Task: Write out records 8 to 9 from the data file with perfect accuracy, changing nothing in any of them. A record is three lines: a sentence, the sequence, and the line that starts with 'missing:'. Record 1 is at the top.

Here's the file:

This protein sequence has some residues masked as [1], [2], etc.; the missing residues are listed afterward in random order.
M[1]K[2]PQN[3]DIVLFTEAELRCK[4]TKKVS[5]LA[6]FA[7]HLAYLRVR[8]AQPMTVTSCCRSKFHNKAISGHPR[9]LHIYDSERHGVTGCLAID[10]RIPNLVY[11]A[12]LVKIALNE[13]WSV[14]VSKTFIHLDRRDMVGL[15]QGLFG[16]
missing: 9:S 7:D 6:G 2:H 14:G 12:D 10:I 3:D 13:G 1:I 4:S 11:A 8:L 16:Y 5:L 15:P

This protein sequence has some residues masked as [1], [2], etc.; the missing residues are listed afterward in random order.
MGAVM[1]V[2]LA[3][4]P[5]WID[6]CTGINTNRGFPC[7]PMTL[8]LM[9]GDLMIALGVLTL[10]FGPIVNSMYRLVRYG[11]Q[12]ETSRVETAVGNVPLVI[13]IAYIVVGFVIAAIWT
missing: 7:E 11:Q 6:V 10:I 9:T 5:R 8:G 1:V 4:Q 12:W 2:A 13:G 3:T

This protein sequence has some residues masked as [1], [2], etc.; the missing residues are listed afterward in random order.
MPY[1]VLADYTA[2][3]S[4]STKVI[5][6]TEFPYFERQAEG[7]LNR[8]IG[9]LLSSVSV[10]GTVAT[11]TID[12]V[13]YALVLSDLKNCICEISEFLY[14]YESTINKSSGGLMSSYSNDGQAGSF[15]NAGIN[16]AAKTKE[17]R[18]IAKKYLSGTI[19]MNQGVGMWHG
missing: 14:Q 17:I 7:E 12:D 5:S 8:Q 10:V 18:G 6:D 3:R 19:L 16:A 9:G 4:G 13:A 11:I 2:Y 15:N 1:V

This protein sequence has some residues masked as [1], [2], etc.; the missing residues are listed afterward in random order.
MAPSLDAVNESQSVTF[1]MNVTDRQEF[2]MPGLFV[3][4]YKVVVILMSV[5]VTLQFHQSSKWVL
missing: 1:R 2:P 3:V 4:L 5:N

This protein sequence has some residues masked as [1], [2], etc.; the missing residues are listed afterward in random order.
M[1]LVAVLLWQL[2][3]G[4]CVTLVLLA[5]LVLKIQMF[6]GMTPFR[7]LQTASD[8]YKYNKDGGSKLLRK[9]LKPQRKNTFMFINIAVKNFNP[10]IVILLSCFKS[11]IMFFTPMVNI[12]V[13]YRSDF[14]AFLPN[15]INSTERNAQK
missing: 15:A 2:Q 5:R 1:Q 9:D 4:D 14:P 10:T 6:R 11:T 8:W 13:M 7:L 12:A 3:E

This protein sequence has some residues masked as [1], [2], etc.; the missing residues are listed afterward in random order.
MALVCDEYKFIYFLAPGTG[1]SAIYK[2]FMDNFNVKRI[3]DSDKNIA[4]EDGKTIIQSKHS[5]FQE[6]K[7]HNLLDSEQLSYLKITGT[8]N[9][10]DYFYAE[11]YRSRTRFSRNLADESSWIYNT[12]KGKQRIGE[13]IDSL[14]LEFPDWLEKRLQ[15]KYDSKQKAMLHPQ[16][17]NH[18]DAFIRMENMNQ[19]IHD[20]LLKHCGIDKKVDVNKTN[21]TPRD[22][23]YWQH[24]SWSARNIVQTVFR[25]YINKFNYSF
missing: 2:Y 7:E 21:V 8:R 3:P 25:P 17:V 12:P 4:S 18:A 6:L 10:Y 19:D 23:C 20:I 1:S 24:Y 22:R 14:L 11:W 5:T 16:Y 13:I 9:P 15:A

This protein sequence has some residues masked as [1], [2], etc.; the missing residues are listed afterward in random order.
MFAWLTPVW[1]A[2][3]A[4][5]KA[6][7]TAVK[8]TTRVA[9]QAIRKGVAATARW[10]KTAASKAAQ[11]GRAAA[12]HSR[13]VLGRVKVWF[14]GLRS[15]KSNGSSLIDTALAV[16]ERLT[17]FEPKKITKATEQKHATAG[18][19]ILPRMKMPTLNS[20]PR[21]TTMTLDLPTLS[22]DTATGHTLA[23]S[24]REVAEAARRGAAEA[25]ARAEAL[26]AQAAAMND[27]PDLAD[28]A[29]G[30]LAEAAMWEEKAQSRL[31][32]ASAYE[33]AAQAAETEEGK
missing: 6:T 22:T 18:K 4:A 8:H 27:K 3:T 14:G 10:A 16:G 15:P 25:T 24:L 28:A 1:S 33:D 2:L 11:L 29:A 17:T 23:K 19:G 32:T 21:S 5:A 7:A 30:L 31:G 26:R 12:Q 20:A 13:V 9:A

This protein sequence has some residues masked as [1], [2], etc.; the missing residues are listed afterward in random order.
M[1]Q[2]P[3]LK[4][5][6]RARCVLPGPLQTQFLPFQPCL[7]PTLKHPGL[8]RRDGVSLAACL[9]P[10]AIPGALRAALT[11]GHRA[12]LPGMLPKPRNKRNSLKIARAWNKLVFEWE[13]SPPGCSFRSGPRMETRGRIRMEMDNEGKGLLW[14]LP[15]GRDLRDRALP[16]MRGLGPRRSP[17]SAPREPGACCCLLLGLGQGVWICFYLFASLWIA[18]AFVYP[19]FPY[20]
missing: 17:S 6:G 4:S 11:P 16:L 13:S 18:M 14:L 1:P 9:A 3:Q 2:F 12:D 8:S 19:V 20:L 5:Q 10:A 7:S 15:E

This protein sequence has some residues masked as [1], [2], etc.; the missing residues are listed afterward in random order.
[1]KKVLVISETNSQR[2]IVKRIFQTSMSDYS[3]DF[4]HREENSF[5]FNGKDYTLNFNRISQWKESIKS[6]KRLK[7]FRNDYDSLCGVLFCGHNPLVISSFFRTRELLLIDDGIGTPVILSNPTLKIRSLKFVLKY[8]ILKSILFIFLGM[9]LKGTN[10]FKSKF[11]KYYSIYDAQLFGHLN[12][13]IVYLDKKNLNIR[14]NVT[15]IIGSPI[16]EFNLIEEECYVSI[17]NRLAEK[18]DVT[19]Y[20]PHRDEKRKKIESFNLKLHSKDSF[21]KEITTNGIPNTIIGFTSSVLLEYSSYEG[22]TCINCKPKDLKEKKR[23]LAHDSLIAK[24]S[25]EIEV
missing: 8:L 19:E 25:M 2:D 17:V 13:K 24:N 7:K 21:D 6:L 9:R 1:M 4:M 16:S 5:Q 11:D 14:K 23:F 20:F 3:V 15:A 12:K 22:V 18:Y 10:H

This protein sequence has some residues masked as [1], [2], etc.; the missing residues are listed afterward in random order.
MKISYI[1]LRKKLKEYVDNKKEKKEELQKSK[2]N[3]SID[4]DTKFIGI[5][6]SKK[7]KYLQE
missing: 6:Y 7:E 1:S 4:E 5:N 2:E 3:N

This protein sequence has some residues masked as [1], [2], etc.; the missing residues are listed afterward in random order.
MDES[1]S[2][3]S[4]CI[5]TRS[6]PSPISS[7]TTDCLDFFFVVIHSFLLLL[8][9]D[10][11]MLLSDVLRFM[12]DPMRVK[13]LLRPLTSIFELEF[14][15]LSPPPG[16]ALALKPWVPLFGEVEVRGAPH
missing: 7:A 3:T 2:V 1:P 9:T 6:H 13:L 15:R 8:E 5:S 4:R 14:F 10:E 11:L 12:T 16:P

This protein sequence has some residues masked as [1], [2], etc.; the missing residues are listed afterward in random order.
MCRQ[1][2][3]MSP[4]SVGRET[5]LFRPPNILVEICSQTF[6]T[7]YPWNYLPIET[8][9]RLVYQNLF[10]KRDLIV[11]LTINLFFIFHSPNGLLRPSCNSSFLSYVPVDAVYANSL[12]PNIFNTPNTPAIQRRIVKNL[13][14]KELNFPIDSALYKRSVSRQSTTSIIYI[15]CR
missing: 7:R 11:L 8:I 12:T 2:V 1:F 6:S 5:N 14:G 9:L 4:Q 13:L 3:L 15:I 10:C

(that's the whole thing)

This protein sequence has some residues masked as [1], [2], etc.; the missing residues are listed afterward in random order.
M[1]Q[2]P[3]LK[4][5][6]RARCVLPGPLQTQFLPFQPCL[7]PTLKHPGL[8]RRDGVSLAACL[9]P[10]AIPGALRAALT[11]GHRA[12]LPGMLPKPRNKRNSLKIARAWNKLVFEWE[13]SPPGCSFRSGPRMETRGRIRMEMDNEGKGLLW[14]LP[15]GRDLRDRALP[16]MRGLGPRRSP[17]SAPREPGACCCLLLGLGQGVWICFYLFASLWIA[18]AFVYP[19]FPY[20]
missing: 17:S 6:G 4:S 11:P 16:L 13:S 18:M 14:L 1:P 9:A 3:Q 2:F 12:D 8:S 19:V 20:L 5:Q 10:A 7:S 15:E

This protein sequence has some residues masked as [1], [2], etc.; the missing residues are listed afterward in random order.
[1]KKVLVISETNSQR[2]IVKRIFQTSMSDYS[3]DF[4]HREENSF[5]FNGKDYTLNFNRISQWKESIKS[6]KRLK[7]FRNDYDSLCGVLFCGHNPLVISSFFRTRELLLIDDGIGTPVILSNPTLKIRSLKFVLKY[8]ILKSILFIFLGM[9]LKGTN[10]FKSKF[11]KYYSIYDAQLFGHLN[12][13]IVYLDKKNLNIR[14]NVT[15]IIGSPI[16]EFNLIEEECYVSI[17]NRLAEK[18]DVT[19]Y[20]PHRDEKRKKIESFNLKLHSKDSF[21]KEITTNGIPNTIIGFTSSVLLEYSSYEG[22]TCINCKPKDLKEKKR[23]LAHDSLIAK[24]S[25]EIEV
missing: 8:L 19:E 25:M 2:D 17:V 13:K 24:N 7:K 21:D 6:L 9:R 1:M 4:M 16:S 5:Q 11:D 14:K 23:F 20:F 3:V 15:A 12:K 22:V 18:Y 10:H